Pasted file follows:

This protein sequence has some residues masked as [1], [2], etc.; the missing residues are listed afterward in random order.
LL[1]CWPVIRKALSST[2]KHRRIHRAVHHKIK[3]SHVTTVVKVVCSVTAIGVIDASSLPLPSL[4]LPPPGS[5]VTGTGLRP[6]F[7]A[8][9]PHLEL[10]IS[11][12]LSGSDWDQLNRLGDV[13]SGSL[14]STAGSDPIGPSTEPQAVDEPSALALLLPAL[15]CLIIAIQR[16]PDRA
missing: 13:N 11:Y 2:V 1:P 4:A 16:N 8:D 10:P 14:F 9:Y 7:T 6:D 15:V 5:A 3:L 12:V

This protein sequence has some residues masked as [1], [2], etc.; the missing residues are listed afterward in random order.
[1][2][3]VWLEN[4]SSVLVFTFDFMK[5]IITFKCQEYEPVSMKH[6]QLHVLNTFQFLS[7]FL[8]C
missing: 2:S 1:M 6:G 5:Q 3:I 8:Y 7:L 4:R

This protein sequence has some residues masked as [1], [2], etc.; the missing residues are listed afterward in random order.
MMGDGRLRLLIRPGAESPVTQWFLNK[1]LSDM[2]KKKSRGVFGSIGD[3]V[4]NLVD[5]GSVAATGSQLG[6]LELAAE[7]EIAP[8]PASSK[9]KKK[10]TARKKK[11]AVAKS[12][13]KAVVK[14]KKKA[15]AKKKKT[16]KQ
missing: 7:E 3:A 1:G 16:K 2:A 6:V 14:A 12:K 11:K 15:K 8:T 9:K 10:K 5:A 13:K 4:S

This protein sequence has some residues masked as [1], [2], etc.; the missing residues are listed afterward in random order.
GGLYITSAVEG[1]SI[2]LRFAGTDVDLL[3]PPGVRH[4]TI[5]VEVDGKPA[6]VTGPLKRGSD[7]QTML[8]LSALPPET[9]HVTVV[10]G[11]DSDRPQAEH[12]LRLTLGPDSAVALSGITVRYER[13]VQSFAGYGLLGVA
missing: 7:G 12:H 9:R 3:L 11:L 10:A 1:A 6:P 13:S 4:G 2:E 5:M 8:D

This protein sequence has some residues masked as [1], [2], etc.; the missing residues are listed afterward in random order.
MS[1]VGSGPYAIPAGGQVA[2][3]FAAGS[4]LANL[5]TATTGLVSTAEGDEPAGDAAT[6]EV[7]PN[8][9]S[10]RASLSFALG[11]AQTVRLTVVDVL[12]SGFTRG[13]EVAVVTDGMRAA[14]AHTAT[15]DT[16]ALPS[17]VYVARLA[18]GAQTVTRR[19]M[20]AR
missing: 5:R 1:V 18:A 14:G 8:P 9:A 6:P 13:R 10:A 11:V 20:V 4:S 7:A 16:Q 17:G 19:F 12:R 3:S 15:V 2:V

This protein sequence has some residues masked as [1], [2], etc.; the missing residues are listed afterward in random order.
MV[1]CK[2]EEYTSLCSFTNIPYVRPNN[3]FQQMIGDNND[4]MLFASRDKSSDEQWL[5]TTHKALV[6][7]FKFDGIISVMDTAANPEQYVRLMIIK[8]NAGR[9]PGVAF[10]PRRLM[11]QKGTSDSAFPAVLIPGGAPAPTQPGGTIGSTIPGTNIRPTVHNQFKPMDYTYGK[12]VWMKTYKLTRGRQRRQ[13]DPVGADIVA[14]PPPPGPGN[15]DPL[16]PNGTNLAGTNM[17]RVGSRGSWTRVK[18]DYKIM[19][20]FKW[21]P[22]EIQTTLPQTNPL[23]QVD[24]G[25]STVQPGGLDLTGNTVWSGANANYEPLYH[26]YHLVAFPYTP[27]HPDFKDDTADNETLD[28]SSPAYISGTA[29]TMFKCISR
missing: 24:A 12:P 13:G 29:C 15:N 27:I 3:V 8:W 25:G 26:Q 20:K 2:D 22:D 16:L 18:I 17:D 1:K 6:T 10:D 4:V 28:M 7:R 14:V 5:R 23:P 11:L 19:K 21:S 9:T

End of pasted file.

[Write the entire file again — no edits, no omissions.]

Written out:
This protein sequence has some residues masked as [1], [2], etc.; the missing residues are listed afterward in random order.
LL[1]CWPVIRKALSST[2]KHRRIHRAVHHKIK[3]SHVTTVVKVVCSVTAIGVIDASSLPLPSL[4]LPPPGS[5]VTGTGLRP[6]F[7]A[8][9]PHLEL[10]IS[11][12]LSGSDWDQLNRLGDV[13]SGSL[14]STAGSDPIGPSTEPQAVDEPSALALLLPAL[15]CLIIAIQR[16]PDRA
missing: 13:N 11:Y 2:V 1:P 4:A 16:N 8:D 10:P 14:F 9:Y 7:T 6:D 15:V 5:A 3:L 12:V

This protein sequence has some residues masked as [1], [2], etc.; the missing residues are listed afterward in random order.
[1][2][3]VWLEN[4]SSVLVFTFDFMK[5]IITFKCQEYEPVSMKH[6]QLHVLNTFQFLS[7]FL[8]C
missing: 2:S 1:M 6:G 5:Q 3:I 8:Y 7:L 4:R

This protein sequence has some residues masked as [1], [2], etc.; the missing residues are listed afterward in random order.
MMGDGRLRLLIRPGAESPVTQWFLNK[1]LSDM[2]KKKSRGVFGSIGD[3]V[4]NLVD[5]GSVAATGSQLG[6]LELAAE[7]EIAP[8]PASSK[9]KKK[10]TARKKK[11]AVAKS[12][13]KAVVK[14]KKKA[15]AKKKKT[16]KQ
missing: 7:E 3:A 1:G 16:K 2:A 6:V 14:A 12:K 11:K 15:K 8:T 9:K 10:K 5:A 13:K 4:S

This protein sequence has some residues masked as [1], [2], etc.; the missing residues are listed afterward in random order.
GGLYITSAVEG[1]SI[2]LRFAGTDVDLL[3]PPGVRH[4]TI[5]VEVDGKPA[6]VTGPLKRGSD[7]QTML[8]LSALPPET[9]HVTVV[10]G[11]DSDRPQAEH[12]LRLTLGPDSAVALSGITVRYER[13]VQSFAGYGLLGVA
missing: 7:G 12:H 9:R 3:L 11:L 10:A 1:A 6:P 13:S 4:G 2:E 5:M 8:D

This protein sequence has some residues masked as [1], [2], etc.; the missing residues are listed afterward in random order.
MS[1]VGSGPYAIPAGGQVA[2][3]FAAGS[4]LANL[5]TATTGLVSTAEGDEPAGDAAT[6]EV[7]PN[8][9]S[10]RASLSFALG[11]AQTVRLTVVDVL[12]SGFTRG[13]EVAVVTDGMRAA[14]AHTAT[15]DT[16]ALPS[17]VYVARLA[18]GAQTVTRR[19]M[20]AR
missing: 5:R 1:V 18:A 14:G 8:P 9:A 6:P 13:R 10:A 11:V 20:V 4:S 7:A 16:Q 17:G 19:F 12:R 3:S 15:V 2:V

This protein sequence has some residues masked as [1], [2], etc.; the missing residues are listed afterward in random order.
MV[1]CK[2]EEYTSLCSFTNIPYVRPNN[3]FQQMIGDNND[4]MLFASRDKSSDEQWL[5]TTHKALV[6][7]FKFDGIISVMDTAANPEQYVRLMIIK[8]NAGR[9]PGVAF[10]PRRLM[11]QKGTSDSAFPAVLIPGGAPAPTQPGGTIGSTIPGTNIRPTVHNQFKPMDYTYGK[12]VWMKTYKLTRGRQRRQ[13]DPVGADIVA[14]PPPPGPGN[15]DPL[16]PNGTNLAGTNM[17]RVGSRGSWTRVK[18]DYKIM[19][20]FKW[21]P[22]EIQTTLPQTNPL[23]QVD[24]G[25]STVQPGGLDLTGNTVWSGANANYEPLYH[26]YHLVAFPYTP[27]HPDFKDDTADNETLD[28]SSPAYISGTA[29]TMFKCISR
missing: 24:A 12:P 13:G 29:C 15:N 27:I 3:V 8:W 25:G 26:Q 20:K 2:D 22:D 16:L 18:I 17:D 1:K 6:T 10:D 4:V 28:M 7:R 14:V 5:R 23:P 11:L 19:K 21:S 9:T